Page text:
The ontogeny of bumblebee flight trajectories: from naïve explorers to experienced foragers.
Public Library of Science (PLoS)
Understanding strategies used by animals to explore their landscape is essential to predict how they exploit patchy resources, and consequently how they are likely to respond to changes in resource distribution. Social bees provide a good model for this and, whilst there are published descriptions of their behaviour on initial learning flights close to the colony, it is still unclear how bees find floral resources over hundreds of metres and how these flights become directed foraging trips. We investigated the spatial ecology of exploration by radar tracking bumblebees, and comparing the flight trajectories of bees with differing experience. The bees left the colony within a day or two of eclosion and flew in complex loops of ever-increasing size around the colony, exhibiting Lévy-flight characteristics constituting an optimal searching strategy. This mathematical pattern can be used to predict how animals exploring individually might exploit a patchy landscape. The bees' groundspeed, maximum displacement from the nest and total distance travelled on a trip increased significantly with experience. More experienced bees flew direct paths, predominantly flying upwind on their outward trips although forage was available in all directions. The flights differed from those of naïve honeybees: they occurred at an earlier age, showed more complex looping, and resulted in earlier returns of pollen to the colony. In summary bumblebees learn to find home and food rapidly, though phases of orientation, learning and searching were not easily separable, suggesting some multi-tasking.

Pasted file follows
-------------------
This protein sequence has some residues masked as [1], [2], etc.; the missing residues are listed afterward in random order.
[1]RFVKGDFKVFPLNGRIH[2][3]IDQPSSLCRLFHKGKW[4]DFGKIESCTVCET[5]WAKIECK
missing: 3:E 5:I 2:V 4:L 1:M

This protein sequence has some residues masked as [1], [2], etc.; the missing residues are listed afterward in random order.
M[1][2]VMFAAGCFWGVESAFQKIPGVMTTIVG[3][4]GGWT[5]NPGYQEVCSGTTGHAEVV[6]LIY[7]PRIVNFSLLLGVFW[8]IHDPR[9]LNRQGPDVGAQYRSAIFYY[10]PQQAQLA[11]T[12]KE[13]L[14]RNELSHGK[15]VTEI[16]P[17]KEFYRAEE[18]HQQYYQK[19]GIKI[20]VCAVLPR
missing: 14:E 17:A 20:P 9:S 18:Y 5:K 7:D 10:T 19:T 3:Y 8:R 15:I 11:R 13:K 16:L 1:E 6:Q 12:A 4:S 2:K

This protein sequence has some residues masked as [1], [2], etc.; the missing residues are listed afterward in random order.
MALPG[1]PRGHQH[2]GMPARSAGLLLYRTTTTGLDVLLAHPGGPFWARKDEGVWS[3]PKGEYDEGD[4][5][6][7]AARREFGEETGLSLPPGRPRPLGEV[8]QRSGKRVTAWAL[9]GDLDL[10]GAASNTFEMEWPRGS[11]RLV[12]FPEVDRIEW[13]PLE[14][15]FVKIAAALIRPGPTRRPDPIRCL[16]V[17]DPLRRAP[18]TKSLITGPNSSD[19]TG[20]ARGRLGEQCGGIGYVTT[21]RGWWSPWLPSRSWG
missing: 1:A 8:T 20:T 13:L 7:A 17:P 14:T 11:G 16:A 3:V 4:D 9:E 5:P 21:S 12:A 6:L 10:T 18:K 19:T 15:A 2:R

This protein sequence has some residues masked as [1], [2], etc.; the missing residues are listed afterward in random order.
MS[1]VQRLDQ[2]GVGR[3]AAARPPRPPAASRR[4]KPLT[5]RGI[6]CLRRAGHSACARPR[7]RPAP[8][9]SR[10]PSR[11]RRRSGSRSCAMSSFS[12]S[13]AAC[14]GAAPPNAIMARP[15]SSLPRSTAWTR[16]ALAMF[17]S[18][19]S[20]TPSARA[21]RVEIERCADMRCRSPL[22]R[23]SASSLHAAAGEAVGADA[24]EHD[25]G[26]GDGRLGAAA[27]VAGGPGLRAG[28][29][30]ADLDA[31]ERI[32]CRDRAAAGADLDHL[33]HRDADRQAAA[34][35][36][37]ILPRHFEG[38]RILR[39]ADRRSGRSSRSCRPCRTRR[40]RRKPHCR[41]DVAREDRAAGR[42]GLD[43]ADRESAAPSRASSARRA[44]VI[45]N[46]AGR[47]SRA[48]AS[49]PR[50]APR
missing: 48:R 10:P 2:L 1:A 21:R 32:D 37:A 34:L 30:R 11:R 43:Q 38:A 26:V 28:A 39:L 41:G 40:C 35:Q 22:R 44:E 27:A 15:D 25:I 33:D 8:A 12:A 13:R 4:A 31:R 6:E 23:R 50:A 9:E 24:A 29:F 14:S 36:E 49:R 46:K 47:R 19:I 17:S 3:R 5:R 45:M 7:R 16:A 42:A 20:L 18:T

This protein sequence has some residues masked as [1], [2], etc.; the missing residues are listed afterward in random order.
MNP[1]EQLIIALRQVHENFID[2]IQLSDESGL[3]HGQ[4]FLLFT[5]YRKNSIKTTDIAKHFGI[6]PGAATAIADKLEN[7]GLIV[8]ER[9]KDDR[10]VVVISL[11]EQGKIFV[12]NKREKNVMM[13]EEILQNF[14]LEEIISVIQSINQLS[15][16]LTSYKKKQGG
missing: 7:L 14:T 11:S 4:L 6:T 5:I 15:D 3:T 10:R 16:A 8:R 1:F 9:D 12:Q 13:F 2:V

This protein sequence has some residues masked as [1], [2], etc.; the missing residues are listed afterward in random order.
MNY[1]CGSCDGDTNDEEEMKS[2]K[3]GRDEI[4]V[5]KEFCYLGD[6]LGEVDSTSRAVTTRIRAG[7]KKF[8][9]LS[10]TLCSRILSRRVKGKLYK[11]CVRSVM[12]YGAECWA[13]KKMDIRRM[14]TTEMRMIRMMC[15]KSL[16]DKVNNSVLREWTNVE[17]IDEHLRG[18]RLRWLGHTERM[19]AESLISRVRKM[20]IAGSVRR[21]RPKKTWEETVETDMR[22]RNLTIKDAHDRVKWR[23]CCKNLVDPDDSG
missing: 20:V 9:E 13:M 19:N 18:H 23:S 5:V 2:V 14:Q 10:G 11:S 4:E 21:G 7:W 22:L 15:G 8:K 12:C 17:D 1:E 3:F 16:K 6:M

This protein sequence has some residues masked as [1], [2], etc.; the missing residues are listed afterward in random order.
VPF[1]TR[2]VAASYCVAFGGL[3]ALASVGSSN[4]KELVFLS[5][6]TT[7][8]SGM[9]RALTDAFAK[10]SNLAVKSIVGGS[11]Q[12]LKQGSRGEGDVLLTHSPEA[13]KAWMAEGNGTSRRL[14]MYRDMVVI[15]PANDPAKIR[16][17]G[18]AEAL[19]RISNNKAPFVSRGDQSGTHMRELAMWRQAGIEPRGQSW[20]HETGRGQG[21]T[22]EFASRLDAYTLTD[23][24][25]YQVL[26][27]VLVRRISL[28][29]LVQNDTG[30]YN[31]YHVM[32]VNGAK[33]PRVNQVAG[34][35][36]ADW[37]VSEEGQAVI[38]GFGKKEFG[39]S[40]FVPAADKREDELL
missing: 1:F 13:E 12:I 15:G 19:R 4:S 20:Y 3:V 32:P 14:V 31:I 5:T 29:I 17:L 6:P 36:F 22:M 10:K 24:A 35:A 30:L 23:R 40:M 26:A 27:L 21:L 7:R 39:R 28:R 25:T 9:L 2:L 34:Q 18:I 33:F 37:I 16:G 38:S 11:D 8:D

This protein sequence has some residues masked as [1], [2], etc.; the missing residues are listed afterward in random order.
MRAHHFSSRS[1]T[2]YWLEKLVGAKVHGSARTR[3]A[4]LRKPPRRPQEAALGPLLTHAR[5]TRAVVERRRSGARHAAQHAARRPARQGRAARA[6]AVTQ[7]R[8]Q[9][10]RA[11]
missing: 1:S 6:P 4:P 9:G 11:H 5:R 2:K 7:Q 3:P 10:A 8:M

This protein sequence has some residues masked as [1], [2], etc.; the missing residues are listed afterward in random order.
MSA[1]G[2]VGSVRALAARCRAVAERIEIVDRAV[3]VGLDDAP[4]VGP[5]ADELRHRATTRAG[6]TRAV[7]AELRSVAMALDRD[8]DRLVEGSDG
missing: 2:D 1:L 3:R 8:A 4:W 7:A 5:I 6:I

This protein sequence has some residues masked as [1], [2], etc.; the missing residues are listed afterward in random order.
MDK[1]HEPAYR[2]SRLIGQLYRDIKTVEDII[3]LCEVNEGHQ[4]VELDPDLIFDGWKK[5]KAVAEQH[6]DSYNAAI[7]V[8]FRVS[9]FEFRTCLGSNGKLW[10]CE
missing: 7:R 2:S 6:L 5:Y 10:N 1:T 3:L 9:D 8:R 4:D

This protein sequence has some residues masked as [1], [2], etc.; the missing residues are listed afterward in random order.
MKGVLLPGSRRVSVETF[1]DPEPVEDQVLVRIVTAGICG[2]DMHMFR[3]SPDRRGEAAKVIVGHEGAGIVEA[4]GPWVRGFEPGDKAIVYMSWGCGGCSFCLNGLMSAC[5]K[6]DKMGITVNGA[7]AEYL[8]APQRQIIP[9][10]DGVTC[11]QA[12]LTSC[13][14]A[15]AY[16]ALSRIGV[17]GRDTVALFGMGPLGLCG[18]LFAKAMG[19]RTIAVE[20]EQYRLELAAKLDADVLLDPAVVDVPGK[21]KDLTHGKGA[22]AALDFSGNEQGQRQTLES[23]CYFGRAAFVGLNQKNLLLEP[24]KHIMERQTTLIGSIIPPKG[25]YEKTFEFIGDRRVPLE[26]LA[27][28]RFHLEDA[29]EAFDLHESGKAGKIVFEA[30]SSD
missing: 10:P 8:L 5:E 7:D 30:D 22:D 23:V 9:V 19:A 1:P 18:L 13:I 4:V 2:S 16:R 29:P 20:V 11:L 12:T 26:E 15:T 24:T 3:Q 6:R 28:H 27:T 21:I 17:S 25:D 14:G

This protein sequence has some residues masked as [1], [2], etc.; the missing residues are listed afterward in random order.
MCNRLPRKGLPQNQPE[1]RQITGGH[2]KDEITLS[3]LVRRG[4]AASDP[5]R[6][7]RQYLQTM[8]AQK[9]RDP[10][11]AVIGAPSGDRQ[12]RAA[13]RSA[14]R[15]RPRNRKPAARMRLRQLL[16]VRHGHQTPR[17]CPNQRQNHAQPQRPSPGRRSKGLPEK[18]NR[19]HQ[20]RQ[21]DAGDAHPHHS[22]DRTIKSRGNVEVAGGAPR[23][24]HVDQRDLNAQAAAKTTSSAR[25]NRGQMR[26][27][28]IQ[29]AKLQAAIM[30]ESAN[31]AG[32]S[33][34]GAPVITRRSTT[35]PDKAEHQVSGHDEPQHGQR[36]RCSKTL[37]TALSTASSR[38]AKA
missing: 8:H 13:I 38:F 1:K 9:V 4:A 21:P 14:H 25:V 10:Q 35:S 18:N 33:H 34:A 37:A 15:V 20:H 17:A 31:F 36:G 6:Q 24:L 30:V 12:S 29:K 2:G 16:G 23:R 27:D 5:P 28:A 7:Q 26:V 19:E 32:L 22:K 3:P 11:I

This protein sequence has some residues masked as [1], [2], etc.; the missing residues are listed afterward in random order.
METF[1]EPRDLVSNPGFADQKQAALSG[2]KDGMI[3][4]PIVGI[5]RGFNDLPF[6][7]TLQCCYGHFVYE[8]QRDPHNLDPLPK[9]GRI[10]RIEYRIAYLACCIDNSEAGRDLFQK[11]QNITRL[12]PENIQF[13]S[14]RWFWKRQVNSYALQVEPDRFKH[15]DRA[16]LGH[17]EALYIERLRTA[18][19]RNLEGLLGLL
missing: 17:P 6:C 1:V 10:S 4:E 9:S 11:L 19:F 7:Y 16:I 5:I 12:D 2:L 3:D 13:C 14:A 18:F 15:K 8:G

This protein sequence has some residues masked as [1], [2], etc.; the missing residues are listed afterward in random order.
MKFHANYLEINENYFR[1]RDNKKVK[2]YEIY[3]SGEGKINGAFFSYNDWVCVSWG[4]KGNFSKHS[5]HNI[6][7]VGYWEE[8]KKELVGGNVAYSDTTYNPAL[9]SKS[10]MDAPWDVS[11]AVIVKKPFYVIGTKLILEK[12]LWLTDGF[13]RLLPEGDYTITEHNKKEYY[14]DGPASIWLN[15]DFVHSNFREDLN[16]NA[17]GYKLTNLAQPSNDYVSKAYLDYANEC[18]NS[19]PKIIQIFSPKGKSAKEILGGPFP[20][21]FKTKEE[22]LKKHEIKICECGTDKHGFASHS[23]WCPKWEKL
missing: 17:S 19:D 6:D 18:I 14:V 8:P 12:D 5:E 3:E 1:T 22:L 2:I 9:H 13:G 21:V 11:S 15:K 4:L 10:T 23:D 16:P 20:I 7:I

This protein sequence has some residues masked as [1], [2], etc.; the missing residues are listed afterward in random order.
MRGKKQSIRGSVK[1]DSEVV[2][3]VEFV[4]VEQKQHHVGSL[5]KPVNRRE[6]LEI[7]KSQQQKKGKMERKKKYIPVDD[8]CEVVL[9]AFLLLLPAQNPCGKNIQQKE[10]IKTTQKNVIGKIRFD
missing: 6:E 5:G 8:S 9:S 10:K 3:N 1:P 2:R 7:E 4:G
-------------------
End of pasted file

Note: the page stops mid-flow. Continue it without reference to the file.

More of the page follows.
JLO is partly funded under the Insect Pollinator Initiative (project BB/I000097/1) which is jointly funded by the Biotechnology and Biological Sciences Research Council (BBSRC), the Natural Environment Research Council (NERC), Defra, the Scottish Government and The Wellcome Trust. Rothamsted Research receives grant-aided funding from the BBSRC. The funders had no role in study design, data collection and analysis, decision to publish, or preparation of the manuscript.
This is the final version of the article. It first appeared from Plos via http://dx.doi.org/10.1371/journal.pone.0078681
Vol. 8, e78681
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